“This court doth answer in the negative the question raised in the Case Stated and as amended by this court namely whether on the admitted facts of the case the deceased could hold the office of governing director of the company and also be a servant of the company.”
The Court of Appeal recognised that a director of a company may properly enter into a service agreement with his company, but they considered that, in the present case, inasmuch as the deceased was the governing director in whom was vested the full government and control of the respondent company he could not also be a servant of the respondent company. After referring in his judgment to the delegation to the deceased of substantially all the powers of the company, North J said ( NZLR at p 399):
“These powers were moreover delegated to him for life and there remained with the company no power of management whatsoever. One of his first acts was to appoint himself the only pilot of the company, for although art. 33 foreshadowed this appointment, yet a contract could only spring into existence after the company had been incorporated. Therefore, he became in effect both employer and worker. True, the contract of employment was between himself and the company: see Booth v. Helliwell, but on him lay the duty both of giving orders and obeying them. In our view, the two offices are clearly incompatible. There could exist no power of control and therefore the relationship of master-servant was not created.”
The substantial question which arises is, as their Lordships think, whether the deceased was a “worker” within the meaning of the Workers’ Compensation Act, 1922, and its amendments. Was he a person who had entered into or worked under a contract of service with an employer? The Court of Appeal thought that his special position as governing director precluded him from being a servant of the respondent company. On this view, it is difficult to know what his status and position was when he was performing the arduous and skilful duties of piloting an aeroplane which belonged to the respondent company and when he was carrying out the operation of top-dressing farm lands from the air. He was paid wages for so doing. The respondent company kept a wages book in which these were recorded. The work that was being done was being done at the request of farmers whose contractual rights and obligations were with the respondent company alone. It cannot be suggested that, when engaged in the activities above referred to, the deceased was discharging his duties as governing director. Their Lordships find it impossible to resist the conclusion that the active aerial operations were performed because the deceased was in some contractual relationship with the respondent company. That relationship came about because the deceased, as one legal person, was willing to work for and to make a contract with the respondent company which was another legal entity. A contractual relationship could only exist on the basis that there was consensus between two contracting parties. It was never suggested (nor, in their Lordships’ view, could it reasonably have been suggested) that the respondent company was a sham or a mere simulacrum. It is well established that the mere fact that someone is a director of a company is no impediment to his entering into a contract to serve the company. If, then, it be accepted that the respondent company was a legal entity, their Lordships see no reason to challenge the validity of any contractual obligations which were created between the respondent company and the deceased. In this connexion, reference may be made to a passage in the speech of Lord Halsbury LC, in Salomon v Salomon & Co ( AC at p 33):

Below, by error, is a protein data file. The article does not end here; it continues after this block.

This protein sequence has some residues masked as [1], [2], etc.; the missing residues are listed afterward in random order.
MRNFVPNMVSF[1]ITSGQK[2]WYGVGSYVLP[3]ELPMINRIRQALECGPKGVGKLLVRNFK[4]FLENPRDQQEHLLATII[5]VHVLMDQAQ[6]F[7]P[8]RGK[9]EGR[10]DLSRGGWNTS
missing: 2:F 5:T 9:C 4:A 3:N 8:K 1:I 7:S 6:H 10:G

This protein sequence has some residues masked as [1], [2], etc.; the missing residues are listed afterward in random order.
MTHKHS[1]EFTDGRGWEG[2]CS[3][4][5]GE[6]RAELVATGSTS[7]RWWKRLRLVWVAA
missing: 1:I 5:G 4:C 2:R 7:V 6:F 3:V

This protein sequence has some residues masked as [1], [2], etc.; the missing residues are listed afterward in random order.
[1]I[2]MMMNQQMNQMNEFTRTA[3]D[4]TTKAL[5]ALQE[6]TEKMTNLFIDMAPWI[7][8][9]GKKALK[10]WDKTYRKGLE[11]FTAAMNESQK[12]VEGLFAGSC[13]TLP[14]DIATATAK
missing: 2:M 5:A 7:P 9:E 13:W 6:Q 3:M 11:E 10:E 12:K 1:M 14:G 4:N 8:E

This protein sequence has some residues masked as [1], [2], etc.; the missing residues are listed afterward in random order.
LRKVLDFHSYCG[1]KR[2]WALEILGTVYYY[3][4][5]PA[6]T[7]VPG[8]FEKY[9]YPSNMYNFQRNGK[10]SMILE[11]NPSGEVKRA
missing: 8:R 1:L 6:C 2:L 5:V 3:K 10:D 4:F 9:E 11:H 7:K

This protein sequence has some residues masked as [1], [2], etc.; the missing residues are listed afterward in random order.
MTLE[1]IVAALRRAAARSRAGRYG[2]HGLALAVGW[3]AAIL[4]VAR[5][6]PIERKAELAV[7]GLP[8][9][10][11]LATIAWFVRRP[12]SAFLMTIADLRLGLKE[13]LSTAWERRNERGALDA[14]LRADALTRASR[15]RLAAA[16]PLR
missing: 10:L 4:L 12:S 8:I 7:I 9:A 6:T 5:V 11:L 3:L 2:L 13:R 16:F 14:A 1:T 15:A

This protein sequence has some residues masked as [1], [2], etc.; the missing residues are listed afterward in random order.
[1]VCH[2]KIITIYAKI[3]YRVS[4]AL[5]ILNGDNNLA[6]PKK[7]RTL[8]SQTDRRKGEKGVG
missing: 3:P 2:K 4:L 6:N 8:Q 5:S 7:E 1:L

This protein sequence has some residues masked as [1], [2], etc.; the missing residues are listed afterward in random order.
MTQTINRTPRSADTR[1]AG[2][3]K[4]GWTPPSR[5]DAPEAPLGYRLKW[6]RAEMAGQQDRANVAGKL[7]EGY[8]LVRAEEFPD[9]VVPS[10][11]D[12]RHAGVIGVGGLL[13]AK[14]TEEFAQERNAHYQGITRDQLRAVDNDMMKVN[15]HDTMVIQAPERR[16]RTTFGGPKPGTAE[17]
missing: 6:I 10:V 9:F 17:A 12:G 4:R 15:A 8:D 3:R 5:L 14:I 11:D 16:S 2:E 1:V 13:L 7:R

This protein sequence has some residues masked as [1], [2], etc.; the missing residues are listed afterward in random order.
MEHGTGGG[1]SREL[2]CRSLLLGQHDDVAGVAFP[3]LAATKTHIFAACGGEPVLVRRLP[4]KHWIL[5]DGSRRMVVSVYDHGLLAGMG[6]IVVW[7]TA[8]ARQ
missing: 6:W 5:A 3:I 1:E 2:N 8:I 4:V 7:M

“My Lords, the learned judges appear to me not to have been absolutely certain in their own minds whether to treat the company as a real thing or not. If it was a real thing; if it had a legal existence, and if consequently the law attributed to it certain rights and liabilities in its constitution as a company, it appears to me to follow as a consequence that it is impossible to deny the validity of the transactions into which it has entered.”
A similar approach was evidenced in the speech of Lord MacNaghten when he said ( AC at p 53):